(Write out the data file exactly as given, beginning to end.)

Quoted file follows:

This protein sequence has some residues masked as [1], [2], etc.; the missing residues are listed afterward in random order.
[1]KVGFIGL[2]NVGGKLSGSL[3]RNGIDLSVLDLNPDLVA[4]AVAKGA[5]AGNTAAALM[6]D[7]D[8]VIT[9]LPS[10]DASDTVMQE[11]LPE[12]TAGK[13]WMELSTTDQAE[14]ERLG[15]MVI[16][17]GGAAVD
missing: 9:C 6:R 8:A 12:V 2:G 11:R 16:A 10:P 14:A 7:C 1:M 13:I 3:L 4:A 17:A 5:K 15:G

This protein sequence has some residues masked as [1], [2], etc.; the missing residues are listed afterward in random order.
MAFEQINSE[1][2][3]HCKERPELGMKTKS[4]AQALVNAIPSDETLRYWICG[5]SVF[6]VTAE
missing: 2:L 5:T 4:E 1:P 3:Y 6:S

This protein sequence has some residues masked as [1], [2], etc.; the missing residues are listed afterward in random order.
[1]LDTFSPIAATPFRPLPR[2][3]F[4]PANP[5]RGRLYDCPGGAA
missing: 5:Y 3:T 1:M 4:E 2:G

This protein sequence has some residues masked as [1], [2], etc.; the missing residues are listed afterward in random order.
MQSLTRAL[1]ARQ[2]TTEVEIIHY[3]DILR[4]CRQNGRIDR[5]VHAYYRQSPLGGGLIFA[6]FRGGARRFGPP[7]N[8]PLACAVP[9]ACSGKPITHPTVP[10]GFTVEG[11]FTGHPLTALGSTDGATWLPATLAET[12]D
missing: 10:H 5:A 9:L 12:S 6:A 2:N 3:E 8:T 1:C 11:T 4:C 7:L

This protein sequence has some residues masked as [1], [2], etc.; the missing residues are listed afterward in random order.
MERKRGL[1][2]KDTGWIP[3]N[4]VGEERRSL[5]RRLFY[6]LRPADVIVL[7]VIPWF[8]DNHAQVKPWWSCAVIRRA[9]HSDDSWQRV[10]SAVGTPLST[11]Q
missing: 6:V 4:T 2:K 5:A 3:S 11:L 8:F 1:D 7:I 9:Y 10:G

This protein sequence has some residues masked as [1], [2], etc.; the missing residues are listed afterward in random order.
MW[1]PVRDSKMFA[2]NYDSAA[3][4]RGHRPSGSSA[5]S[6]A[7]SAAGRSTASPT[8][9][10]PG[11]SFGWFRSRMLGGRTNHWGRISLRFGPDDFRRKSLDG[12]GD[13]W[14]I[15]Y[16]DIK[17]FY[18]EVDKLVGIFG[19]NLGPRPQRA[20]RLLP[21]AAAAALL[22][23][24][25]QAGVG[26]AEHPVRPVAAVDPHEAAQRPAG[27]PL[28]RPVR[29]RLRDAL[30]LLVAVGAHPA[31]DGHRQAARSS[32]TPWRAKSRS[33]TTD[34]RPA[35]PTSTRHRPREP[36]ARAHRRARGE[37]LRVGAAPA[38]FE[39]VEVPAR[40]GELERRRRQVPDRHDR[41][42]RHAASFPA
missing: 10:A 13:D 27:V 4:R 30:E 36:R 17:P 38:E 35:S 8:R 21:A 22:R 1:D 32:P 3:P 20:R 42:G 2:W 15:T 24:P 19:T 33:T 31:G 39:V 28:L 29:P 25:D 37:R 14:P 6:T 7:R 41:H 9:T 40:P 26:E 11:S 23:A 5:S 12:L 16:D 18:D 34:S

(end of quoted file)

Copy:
This protein sequence has some residues masked as [1], [2], etc.; the missing residues are listed afterward in random order.
[1]KVGFIGL[2]NVGGKLSGSL[3]RNGIDLSVLDLNPDLVA[4]AVAKGA[5]AGNTAAALM[6]D[7]D[8]VIT[9]LPS[10]DASDTVMQE[11]LPE[12]TAGK[13]WMELSTTDQAE[14]ERLG[15]MVI[16][17]GGAAVD
missing: 9:C 6:R 8:A 12:V 2:G 11:R 16:A 10:P 14:A 7:C 1:M 13:I 3:L 4:A 17:A 5:K 15:G

This protein sequence has some residues masked as [1], [2], etc.; the missing residues are listed afterward in random order.
MAFEQINSE[1][2][3]HCKERPELGMKTKS[4]AQALVNAIPSDETLRYWICG[5]SVF[6]VTAE
missing: 2:L 5:T 4:E 1:P 3:Y 6:S

This protein sequence has some residues masked as [1], [2], etc.; the missing residues are listed afterward in random order.
[1]LDTFSPIAATPFRPLPR[2][3]F[4]PANP[5]RGRLYDCPGGAA
missing: 5:Y 3:T 1:M 4:E 2:G

This protein sequence has some residues masked as [1], [2], etc.; the missing residues are listed afterward in random order.
MQSLTRAL[1]ARQ[2]TTEVEIIHY[3]DILR[4]CRQNGRIDR[5]VHAYYRQSPLGGGLIFA[6]FRGGARRFGPP[7]N[8]PLACAVP[9]ACSGKPITHPTVP[10]GFTVEG[11]FTGHPLTALGSTDGATWLPATLAET[12]D
missing: 10:H 5:A 9:L 12:S 6:A 2:N 3:E 8:T 1:C 11:T 4:C 7:L

This protein sequence has some residues masked as [1], [2], etc.; the missing residues are listed afterward in random order.
MERKRGL[1][2]KDTGWIP[3]N[4]VGEERRSL[5]RRLFY[6]LRPADVIVL[7]VIPWF[8]DNHAQVKPWWSCAVIRRA[9]HSDDSWQRV[10]SAVGTPLST[11]Q
missing: 6:V 4:T 2:K 5:A 3:S 11:L 8:F 1:D 7:I 9:Y 10:G

This protein sequence has some residues masked as [1], [2], etc.; the missing residues are listed afterward in random order.
MW[1]PVRDSKMFA[2]NYDSAA[3][4]RGHRPSGSSA[5]S[6]A[7]SAAGRSTASPT[8][9][10]PG[11]SFGWFRSRMLGGRTNHWGRISLRFGPDDFRRKSLDG[12]GD[13]W[14]I[15]Y[16]DIK[17]FY[18]EVDKLVGIFG[19]NLGPRPQRA[20]RLLP[21]AAAAALL[22][23][24][25]QAGVG[26]AEHPVRPVAAVDPHEAAQRPAG[27]PL[28]RPVR[29]RLRDAL[30]LLVAVGAHPA[31]DGHRQAARSS[32]TPWRAKSRS[33]TTD[34]RPA[35]PTSTRHRPREP[36]ARAHRRARGE[37]LRVGAAPA[38]FE[39]VEVPAR[40]GELERRRRQVPDRHDR[41][42]RHAASFPA
missing: 10:A 13:D 27:V 4:R 30:E 36:R 17:P 38:E 35:S 8:R 21:A 22:R 1:D 32:P 3:P 20:R 42:G 2:W 15:T 24:P 19:T 33:T 31:G 39:V 28:L 29:P 25:D 37:R 14:P 6:T 7:R 41:H 9:T 40:P 26:E 11:S 23:A 5:S 12:L 16:D 18:D 34:S